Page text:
Backwards Knots

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Backwards Knots

Postby brrrdog » May 7, 2012 9:53 am

Are there any knots that you have to worry about tying "backwards"? I'm trying to convert some knots into muscle memory for an upcoming mountaineering trip (yes I could ask this on a climbers forumn but I get better technical answers here :))and I've noticed that the knot might be backwards depending on whether I'm tying into it or using it for rigging. For example, if I make the same hand movements, the running end of a munter ends up being on the backside of the biner instead of the front. Could I still tie a mule the same way or should I reverse it (over the front first instead of behind the back)? I've not ran into anything that seems to function differently (with the exception perhaps of slightly reduced friction if I rappelled with "backwards" munter), but I was wondering if there are knots I DO need to think about this.
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Re: Backwards Knots

Postby Chads93GT » May 7, 2012 10:30 am

the only knots I use rigging in caves are figure 8's, double figure 8's. bowlines, double bowlines, butterfly knots, inline figure 8's and I have never tied them backwards.

A munter hitch is just that, a hitch. Just rig the hitch right, right? Afterall, if and when I ever get ready to rap on a munter, I make sure I tied it how I use it. It takes 2 seconds to rig that hitch, and an extra two seconds to do it again if you do it backwards. It sort of makes sense that you would do it right, rather than saying, oh hell ill try it backwards, I sure hope I dont screw up and eat the ground. This would eliminate having to figure out if a mule would work the same while on the fly, no?

Anyway, hope this helps.
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Re: Backwards Knots

Postby Anonymous_Coward » May 7, 2012 10:53 am

All of those knots backwards are the same as those knots forward. The only difference I can see is that a backwards munter has the brake line on the gate side instead of the spine side of the carabiner. Chad, how would you even know if you tied a figure eight or a butterfly "backwards?"
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Re: Backwards Knots

Postby Chads93GT » May 7, 2012 10:59 am

No idea, thats my point, lol
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Re: Backwards Knots

Postby brrrdog » May 7, 2012 11:18 am

A munter might not have been a good example since i've seen it referenced in text both ways and I'm fairly confident it doesn't matter in this case. But it does show what I'm trying to say by "backwards" which I now realize is orientation from the aspect of the user:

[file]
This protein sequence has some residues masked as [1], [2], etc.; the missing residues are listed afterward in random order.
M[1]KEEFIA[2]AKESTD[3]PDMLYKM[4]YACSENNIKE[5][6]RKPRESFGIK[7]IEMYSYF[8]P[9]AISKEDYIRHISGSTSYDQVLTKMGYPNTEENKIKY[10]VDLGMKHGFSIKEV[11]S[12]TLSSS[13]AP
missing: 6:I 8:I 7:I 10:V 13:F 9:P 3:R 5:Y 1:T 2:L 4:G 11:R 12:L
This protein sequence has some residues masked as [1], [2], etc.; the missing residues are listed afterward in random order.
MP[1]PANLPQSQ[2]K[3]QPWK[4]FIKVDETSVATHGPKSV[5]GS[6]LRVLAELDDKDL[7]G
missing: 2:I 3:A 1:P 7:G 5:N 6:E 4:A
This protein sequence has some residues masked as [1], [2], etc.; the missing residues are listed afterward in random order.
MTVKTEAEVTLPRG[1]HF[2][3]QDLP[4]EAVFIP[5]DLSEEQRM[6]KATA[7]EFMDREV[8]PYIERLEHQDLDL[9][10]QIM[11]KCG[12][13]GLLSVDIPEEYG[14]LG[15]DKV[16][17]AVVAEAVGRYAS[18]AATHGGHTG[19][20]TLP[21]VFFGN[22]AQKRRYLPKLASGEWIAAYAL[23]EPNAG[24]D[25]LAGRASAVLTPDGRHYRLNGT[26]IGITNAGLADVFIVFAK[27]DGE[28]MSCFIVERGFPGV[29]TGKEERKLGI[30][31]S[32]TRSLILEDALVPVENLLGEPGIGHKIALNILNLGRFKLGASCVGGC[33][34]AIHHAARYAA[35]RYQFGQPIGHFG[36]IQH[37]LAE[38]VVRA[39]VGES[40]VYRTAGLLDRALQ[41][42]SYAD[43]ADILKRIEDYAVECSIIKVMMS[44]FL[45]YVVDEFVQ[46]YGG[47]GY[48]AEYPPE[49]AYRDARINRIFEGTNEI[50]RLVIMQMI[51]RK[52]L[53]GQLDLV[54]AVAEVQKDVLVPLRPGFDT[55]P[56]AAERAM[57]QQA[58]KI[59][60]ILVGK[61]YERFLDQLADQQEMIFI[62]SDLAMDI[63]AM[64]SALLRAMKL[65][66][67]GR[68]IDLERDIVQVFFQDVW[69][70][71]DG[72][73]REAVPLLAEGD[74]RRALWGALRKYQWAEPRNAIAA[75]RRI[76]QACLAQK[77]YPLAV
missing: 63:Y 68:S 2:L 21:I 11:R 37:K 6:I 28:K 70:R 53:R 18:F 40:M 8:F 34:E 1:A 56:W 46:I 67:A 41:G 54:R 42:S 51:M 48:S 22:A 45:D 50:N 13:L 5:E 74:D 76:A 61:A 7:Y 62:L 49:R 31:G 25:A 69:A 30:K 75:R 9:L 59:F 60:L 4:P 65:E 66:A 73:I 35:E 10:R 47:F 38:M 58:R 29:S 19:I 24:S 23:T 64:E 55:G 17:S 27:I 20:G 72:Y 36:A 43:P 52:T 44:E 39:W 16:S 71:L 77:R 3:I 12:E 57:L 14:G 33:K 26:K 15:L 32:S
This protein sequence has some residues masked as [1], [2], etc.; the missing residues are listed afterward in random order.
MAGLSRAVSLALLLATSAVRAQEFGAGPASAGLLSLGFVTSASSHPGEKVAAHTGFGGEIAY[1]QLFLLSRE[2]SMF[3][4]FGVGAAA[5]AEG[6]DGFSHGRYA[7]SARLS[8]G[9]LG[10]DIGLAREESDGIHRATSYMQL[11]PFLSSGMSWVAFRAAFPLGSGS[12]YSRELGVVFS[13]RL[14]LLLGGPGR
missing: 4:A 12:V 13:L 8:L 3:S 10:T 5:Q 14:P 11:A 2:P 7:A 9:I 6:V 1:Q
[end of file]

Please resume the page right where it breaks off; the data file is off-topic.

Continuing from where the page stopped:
http://en.wikipedia.org/wiki/Munter_hitch
(note running end under the biner)

http://www.chockstone.org/TechTips/MunterHitch.htm
(note running end over the biner)

Another example, as Anonymous_Coward pointed out and the second image shows, is the tail rubbing over the gate. Here of course there is an obvious reason why this might be a bad idea. For another, take the bowline - On Rope says make sure the tail of the rope is on the inside of the loop and not the outside. I don't remember the reason for this but it has always stuck in my head as "wrong". I'm just wondering if there any less obvious reasons for different knots and hitches.
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Re: Backwards Knots

Postby gdstorrick » May 7, 2012 5:01 pm

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Re: Backwards Knots

Postby NZcaver » May 7, 2012 6:09 pm

Apparently for the knot purest, there is a "right" and "wrong" way to tie the figure 8 bight depending on which side the standing part of the rope exits the knot. :yikes:

Exhibit A - a 6 year old post from our old friend rescueman.

Of course the difference is so slight that if it did matter, you'll want to switch to a stronger rope (reference Storrick, et al). :big grin:
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Re: Backwards Knots

Postby brrrdog » May 8, 2012 11:10 am

Thank you NZ for the link. That's exactly the type of discussion I was looking for - I suppose if there were other knots I had to worry about it would have come up in that discussion :).
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Re: Backwards Knots

Postby Billy » May 8, 2012 10:03 pm

If you have a copy of Setnicka's Wilderness Search and Rescue book, I know he goes into the "proper" figure eight, bowline and such. I'm away from home right now and don't have it in front of me, otherwise I'd post the pertinent information. The book may be out of print by now I imagine.
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Re: Backwards Knots

Postby Bob Thrun » May 10, 2012 9:04 pm

gdstorrick wrote:Tail outside is weaker. So what. If it matters, your rope is too weak to begin with. You would back the tail up anyhow - assuming you even use bowlines any more - and that also changes the story <grin>.

The tests I have seen show the two are about the same strength. The tail outside is more likely to get snagged and loosen the knot.

There is a discussion of the "Sideways Bowline" on this forum that involves the wrong way to tie what looks like a bowline,

There is a right way and a wrong way to tie the knot called the retraced overhand bend, ring bend, or water knot in rope. I am posting pictures of the right way, the wrong way, and the top and botom views of how the wrong way can distort. This knot is commonly used for webbing, for which there is only one way of tying. It is called the tape knot with webbing.
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Re: Backwards Knots

Postby knudeNoggin » May 12, 2012 8:03 pm

All of those knots backwards are the same as those knots forward.

Whoa, bowlines are in that list, and they aren't ... .

[re bowline] Tail outside is weaker. So what. If it matters, your rope is too weak to begin with. You would back the tail up anyhow - assuming you even use bowlines any more - and that also changes the story <grin>.

As Bob noted, those doing tests usually report that there's no difference.
I.p., the once-hosted-@NSS-now-missing Dave Richards report made
the note that the so-called "Dutch"/"cowboy" bowline was tested and
found to be the same strength (but he didn't include this in the
data tables --though DID include "re-threaded" & "on a bight" Fig.8s,
as does CMC's Rope Rescue Manual!?).
The tail outside is more likely to get snagged and loosen the knot.

Frankly, one can dress the bowline to put the tail in various places
vis-a-vis the plane containing the eyelegs; the draw of the mainline
will move the tail, typically, like one crossing one's legs after sitting
--one can anticipate this in dressing ... . The tail-on-outside knot
resists ring-loading; the common bowline does not. But as Gary
notes, there should be further securing to either of these knots
in kernmantle-rope applications.

Apparently for the knot purest, there is a "right" and "wrong" way to tie the figure 8 bight depending on which side the standing part of the rope exits the knot. Exhibit A - a 6 year old post from our old friend rescueman.

And to different "knot purests" (knot knowledge garners no praise :down: ),